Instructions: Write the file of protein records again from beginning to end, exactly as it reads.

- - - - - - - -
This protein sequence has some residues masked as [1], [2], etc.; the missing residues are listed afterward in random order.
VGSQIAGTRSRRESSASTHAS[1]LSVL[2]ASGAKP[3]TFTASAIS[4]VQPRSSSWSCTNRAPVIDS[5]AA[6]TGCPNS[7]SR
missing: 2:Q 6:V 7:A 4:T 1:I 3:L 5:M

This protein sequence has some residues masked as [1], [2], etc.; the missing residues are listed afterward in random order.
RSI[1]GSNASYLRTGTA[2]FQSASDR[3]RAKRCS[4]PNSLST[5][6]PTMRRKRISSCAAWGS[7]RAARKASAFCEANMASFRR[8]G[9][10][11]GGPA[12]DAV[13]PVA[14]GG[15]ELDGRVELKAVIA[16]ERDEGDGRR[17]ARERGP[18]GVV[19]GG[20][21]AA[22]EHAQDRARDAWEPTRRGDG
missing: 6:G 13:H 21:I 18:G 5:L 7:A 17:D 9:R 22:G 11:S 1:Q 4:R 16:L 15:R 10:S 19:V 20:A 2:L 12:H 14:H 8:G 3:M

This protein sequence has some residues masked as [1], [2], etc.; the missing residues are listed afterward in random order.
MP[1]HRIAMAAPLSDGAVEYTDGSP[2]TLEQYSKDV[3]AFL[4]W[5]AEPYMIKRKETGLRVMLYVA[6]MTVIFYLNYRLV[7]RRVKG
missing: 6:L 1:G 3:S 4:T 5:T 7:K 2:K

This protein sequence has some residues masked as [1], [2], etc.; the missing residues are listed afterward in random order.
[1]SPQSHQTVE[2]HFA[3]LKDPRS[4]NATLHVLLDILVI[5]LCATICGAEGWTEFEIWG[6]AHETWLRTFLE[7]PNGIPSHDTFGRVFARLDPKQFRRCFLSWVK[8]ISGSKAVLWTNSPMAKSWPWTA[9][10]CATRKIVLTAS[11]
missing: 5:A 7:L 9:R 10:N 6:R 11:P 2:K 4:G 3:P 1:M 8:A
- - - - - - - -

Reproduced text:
This protein sequence has some residues masked as [1], [2], etc.; the missing residues are listed afterward in random order.
VGSQIAGTRSRRESSASTHAS[1]LSVL[2]ASGAKP[3]TFTASAIS[4]VQPRSSSWSCTNRAPVIDS[5]AA[6]TGCPNS[7]SR
missing: 2:Q 6:V 7:A 4:T 1:I 3:L 5:M

This protein sequence has some residues masked as [1], [2], etc.; the missing residues are listed afterward in random order.
RSI[1]GSNASYLRTGTA[2]FQSASDR[3]RAKRCS[4]PNSLST[5][6]PTMRRKRISSCAAWGS[7]RAARKASAFCEANMASFRR[8]G[9][10][11]GGPA[12]DAV[13]PVA[14]GG[15]ELDGRVELKAVIA[16]ERDEGDGRR[17]ARERGP[18]GVV[19]GG[20][21]AA[22]EHAQDRARDAWEPTRRGDG
missing: 6:G 13:H 21:I 18:G 5:L 7:A 17:D 9:R 22:G 11:S 1:Q 4:R 16:L 15:R 10:S 19:V 20:A 2:L 12:H 14:H 8:G 3:M

This protein sequence has some residues masked as [1], [2], etc.; the missing residues are listed afterward in random order.
MP[1]HRIAMAAPLSDGAVEYTDGSP[2]TLEQYSKDV[3]AFL[4]W[5]AEPYMIKRKETGLRVMLYVA[6]MTVIFYLNYRLV[7]RRVKG
missing: 6:L 1:G 3:S 4:T 5:T 7:K 2:K

This protein sequence has some residues masked as [1], [2], etc.; the missing residues are listed afterward in random order.
[1]SPQSHQTVE[2]HFA[3]LKDPRS[4]NATLHVLLDILVI[5]LCATICGAEGWTEFEIWG[6]AHETWLRTFLE[7]PNGIPSHDTFGRVFARLDPKQFRRCFLSWVK[8]ISGSKAVLWTNSPMAKSWPWTA[9][10]CATRKIVLTAS[11]
missing: 5:A 7:L 9:R 10:N 6:R 11:P 2:K 4:G 3:P 1:M 8:A